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ECLI:NL:GHSGR:2007:BA6734

Instantie
Gerechtshof 's-Gravenhage
Datum uitspraak
09-05-2007
Datum publicatie
08-06-2007
Zaaknummer
2200050906-2
Rechtsgebieden
Strafrecht
Bijzondere kenmerken
Hoger beroep
Inhoudsindicatie

Vertaling arrest Van Anraat.

Translation Van Anraat.

Vindplaatsen
Rechtspraak.nl
NJFS 2007, 183
Verrijkte uitspraak

Uitspraak

LJN: BA4676, Court of Appeal The Hague, 2200050906 - 2

Date of judgment: 9 May 2007

Date of publication: 9 May 2007

Legal area: Criminal law

Proceedings: Appeal

Indications of contents: The criminal proceedings against Van Anraat: The defendant is an accessory to the violation of the laws (and customs) of war by the rulers in Iraq on account of supplying them considerable quantities of raw materials for the production of mustard gas during a period of several years. Sentenced to a term of imprisonment of seventeen years.

Pronouncement of the Court’s decision

Cause-list number: 22-000509-06

Public Prosecutors’ Office number: 09-751003-04

Date of judgment: 9 May 2007

JUDGMENT IN A DEFENDED ACTION

The Court of Appeal in The Hague

Three-judge section for criminal matters

Judgment

rendered in the appeal case against the sentence of the District Court in The Hague of 23 December 2005, in the criminal case against the defendant:

[defendant],

born in [place of birth] on [date of birth] 1942,

at present detained at Haaglanden Penitentiary [Penitentiaire Inrichting Haaglanden], Remand Prison [Huis van Bewaring] “Zoetermeer” in Zoetermeer.

1. Investigation of the case

This judgment has been rendered as a result of the investigation at the court sessions in the first instance and the investigation at the court sessions of the Court of Appeal on 9 October 2006 and – after interlocutory judgment on 23 October 2006 – on 2, 4, 11, 16 and 25 April 2007.

The Court has taken notice of the punishment demanded by the Advocate General and of the comments made by the defendant himself and by the defence counsels on behalf of the defendant.

2. Charges

The defendant has been charged with the facts as mentioned in the initiatory writ of summons, and as described or altered by respectively the Public Prosecutor and the Advocate General during the court sessions and during the appeal, being:

Count 1, principally:

that

Saddam Hussein Al-Tikriti and/or

Ali Hasan Al-Majid Al-Tikriti and/or

Hussein Kamal Hassan Al-Majid and/or

(an)other person(s) (who so far has/have remained unknown)

on or around 5 and/or 6 June 1987 and/or August 1988 in Zewa situated in Iraq and/or

on or around 16 March 1988 in Halabja,

situated in Iraq and/or

on or around 3 May 1988 in Goktapa (Gukk Tapah)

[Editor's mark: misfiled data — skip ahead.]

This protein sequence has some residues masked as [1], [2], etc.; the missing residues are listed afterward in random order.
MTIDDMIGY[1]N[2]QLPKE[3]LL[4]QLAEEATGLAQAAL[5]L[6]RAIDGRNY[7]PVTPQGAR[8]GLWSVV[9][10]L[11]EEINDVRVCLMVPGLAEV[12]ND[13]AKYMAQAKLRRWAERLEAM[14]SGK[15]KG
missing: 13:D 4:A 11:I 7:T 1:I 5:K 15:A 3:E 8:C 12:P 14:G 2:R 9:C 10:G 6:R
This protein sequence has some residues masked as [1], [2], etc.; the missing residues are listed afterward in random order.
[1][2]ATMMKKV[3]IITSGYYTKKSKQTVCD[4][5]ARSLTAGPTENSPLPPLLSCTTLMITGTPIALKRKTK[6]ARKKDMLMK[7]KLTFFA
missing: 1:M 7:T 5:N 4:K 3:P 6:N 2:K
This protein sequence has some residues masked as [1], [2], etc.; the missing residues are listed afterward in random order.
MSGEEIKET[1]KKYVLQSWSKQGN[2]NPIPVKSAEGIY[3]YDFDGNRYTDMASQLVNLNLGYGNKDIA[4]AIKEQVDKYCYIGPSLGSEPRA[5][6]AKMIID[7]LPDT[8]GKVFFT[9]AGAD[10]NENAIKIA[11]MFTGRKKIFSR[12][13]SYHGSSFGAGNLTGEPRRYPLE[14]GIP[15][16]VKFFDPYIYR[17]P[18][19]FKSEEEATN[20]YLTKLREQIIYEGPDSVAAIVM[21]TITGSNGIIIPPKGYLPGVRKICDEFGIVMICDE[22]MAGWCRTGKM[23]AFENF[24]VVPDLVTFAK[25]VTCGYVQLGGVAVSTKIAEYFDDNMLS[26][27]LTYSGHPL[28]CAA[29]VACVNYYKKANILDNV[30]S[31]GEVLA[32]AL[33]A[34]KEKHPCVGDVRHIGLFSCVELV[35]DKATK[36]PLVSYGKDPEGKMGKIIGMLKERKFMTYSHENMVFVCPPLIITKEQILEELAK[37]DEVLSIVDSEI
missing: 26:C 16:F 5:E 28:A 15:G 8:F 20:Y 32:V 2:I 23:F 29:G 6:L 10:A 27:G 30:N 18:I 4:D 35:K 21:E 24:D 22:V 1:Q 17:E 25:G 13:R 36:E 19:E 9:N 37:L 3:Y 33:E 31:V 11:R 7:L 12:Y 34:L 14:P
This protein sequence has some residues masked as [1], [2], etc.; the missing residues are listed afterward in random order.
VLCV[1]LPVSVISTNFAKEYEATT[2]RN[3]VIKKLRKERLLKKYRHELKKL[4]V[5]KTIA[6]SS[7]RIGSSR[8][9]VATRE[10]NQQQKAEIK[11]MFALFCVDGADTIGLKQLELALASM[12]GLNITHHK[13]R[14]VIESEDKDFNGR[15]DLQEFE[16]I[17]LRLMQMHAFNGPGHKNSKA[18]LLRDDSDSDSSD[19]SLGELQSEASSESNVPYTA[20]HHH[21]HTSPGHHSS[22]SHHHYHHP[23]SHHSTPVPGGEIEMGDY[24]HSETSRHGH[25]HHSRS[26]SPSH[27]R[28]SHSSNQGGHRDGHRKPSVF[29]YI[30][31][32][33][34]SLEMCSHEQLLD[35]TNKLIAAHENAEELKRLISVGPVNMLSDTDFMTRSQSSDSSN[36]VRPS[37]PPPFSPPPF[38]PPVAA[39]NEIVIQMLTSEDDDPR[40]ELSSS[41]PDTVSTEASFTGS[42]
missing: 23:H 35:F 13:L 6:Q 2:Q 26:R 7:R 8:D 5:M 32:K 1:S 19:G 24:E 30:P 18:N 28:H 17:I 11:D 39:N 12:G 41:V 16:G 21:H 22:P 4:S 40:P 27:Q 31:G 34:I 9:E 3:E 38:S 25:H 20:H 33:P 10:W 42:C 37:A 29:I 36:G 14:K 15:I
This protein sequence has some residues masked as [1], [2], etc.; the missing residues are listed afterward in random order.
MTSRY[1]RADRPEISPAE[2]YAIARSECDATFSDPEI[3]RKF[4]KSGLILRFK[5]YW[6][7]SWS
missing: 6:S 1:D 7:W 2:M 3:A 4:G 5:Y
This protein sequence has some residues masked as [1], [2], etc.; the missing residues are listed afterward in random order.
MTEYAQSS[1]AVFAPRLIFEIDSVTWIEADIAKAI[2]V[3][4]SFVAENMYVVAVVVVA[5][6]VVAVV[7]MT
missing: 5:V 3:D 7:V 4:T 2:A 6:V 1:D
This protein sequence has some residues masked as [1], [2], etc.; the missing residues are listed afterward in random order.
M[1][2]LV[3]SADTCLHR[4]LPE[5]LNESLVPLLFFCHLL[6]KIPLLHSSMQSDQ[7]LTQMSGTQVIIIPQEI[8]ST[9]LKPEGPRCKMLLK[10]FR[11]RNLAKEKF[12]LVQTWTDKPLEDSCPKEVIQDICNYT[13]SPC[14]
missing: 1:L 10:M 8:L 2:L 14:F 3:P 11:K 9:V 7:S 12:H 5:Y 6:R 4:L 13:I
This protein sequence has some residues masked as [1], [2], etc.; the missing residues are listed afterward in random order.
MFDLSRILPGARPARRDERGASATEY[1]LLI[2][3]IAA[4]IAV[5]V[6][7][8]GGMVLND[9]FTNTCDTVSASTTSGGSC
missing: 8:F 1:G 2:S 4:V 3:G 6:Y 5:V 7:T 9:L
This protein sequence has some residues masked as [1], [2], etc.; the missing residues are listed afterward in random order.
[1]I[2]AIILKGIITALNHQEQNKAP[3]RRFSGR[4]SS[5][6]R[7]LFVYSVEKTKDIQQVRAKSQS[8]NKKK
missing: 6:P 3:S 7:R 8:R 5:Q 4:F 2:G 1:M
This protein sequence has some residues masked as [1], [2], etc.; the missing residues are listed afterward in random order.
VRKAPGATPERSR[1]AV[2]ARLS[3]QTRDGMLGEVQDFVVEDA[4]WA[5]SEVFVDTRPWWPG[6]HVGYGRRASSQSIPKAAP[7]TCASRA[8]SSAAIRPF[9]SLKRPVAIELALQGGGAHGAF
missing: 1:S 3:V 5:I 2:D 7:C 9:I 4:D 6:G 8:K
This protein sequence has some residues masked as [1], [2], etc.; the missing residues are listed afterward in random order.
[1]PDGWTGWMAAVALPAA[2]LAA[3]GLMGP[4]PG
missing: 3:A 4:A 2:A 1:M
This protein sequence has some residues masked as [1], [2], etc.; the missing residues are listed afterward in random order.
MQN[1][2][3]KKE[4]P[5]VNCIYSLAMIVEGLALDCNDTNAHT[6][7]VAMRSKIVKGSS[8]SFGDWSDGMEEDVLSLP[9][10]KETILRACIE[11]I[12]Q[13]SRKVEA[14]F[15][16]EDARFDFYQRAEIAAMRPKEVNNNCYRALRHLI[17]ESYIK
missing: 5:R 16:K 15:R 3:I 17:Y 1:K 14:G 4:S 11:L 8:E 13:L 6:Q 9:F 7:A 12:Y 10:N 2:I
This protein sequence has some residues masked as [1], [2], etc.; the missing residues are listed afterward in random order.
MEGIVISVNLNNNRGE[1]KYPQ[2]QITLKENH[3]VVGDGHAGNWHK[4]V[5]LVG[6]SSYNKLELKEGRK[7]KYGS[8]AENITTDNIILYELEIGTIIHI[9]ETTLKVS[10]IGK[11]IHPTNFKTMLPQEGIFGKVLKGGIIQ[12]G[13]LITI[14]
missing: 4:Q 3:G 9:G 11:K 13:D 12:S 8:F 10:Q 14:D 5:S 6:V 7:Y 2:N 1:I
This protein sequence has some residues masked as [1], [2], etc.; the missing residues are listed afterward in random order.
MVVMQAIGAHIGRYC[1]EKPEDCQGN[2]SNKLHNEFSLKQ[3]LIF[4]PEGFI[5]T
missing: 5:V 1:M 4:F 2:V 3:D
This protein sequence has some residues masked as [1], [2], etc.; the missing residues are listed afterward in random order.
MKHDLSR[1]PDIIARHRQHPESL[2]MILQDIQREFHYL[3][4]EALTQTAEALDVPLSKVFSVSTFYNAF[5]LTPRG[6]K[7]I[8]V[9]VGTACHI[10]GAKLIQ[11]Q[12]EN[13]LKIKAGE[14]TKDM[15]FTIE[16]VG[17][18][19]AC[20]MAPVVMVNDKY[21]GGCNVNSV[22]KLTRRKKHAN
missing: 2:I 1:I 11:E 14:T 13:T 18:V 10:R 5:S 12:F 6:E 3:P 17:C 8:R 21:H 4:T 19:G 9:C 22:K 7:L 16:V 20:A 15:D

situated in Iraq and/or

on or around 25 August 1988 in Birjinni (Bergin)

situated in Iraq

in any case at (one) (or more) point(s) in time in the years 1986 and/or 1987 and/or 1988 in Iraq,

together and in conjunction with (an) other(s),

in any case in conspiracy,

(again and again) with the intention to completely or partially wipe out a national or ethnic group as such, intentionally has/have killed members of the group and/or inflicted grievous bodily and/or mental harm by then and there,

together and in conjunction, in any case in conspiracy,

in Iraq (in Zewa and/or Halabja and/or Goktapa (Gukk Tapah) and/or Birjinni (Bergin) and/or

(an)other place(s)

(intentionally) used chemical weapons (mustard gas and/or nerve gas(es)) against persons, belonging to (part of) the Kurdish population group (in the country side and/or in Halabja) in Northern Iraq who were present then and there,

as a result of which those persons from (part of) that Kurdish population group (in the country side and/or in Halabja) have died and/or suffered grievous bodily and/or mental harm ((among other things) existing in that those persons from (part of) that Kurdish population group (in the country side and/or in Halabja) have found themselves in a (permanent) situation of (serious) fear)

to commit said crime(s), defendant and/or his co-perpetrator(s) together and in conjunction, in any case alone,

at (one) (more) point(s) in time in the period between 19 April 1984, through 25 August 1988 in Den Helder and/or

Zoetermeer and/or

Rotterdam, in any case in The Netherlands

and/or in Baghdad

and/or in Samara, in any case in Iraq,

and/or Lugano, in any case in Switzerland

and/or in Antwerp, or in any case in Belgium

and/or in Milan and/or in Trieste, in any case in Italy

and/or in Luxemburg-City, in any case in Luxemburg

and/or in Baltimore, in any case in the United States of America

and/or in Tokyo and/or Osaka, in any case in Japan

and/or Singapore

and/or in Aqaba, in any case in Jordan

intentionally provided the opportunity and/or means and/or information to commit these crimes

by then and there intentionally supplying Thiodiglycol (TDG) and/or Phosphoroxychlorid (POCL3) and/or other precursors intended for the production of chemical weapons (mustard gas and/or nerve gas(es)) to (the Republic of) Iraq

and/or by supplying materials to (the Republic of) Iraq in order to construct (a) factory(ies) for the production of chemical weapons (Al-Muthanna State Establishment)

and/or by giving advise to (the Republic of) Iraq for the production of chemical weapons.

(Article 1 Genocide Convention Implementation Act in conjunction with Article 48 Penal Code)

and/or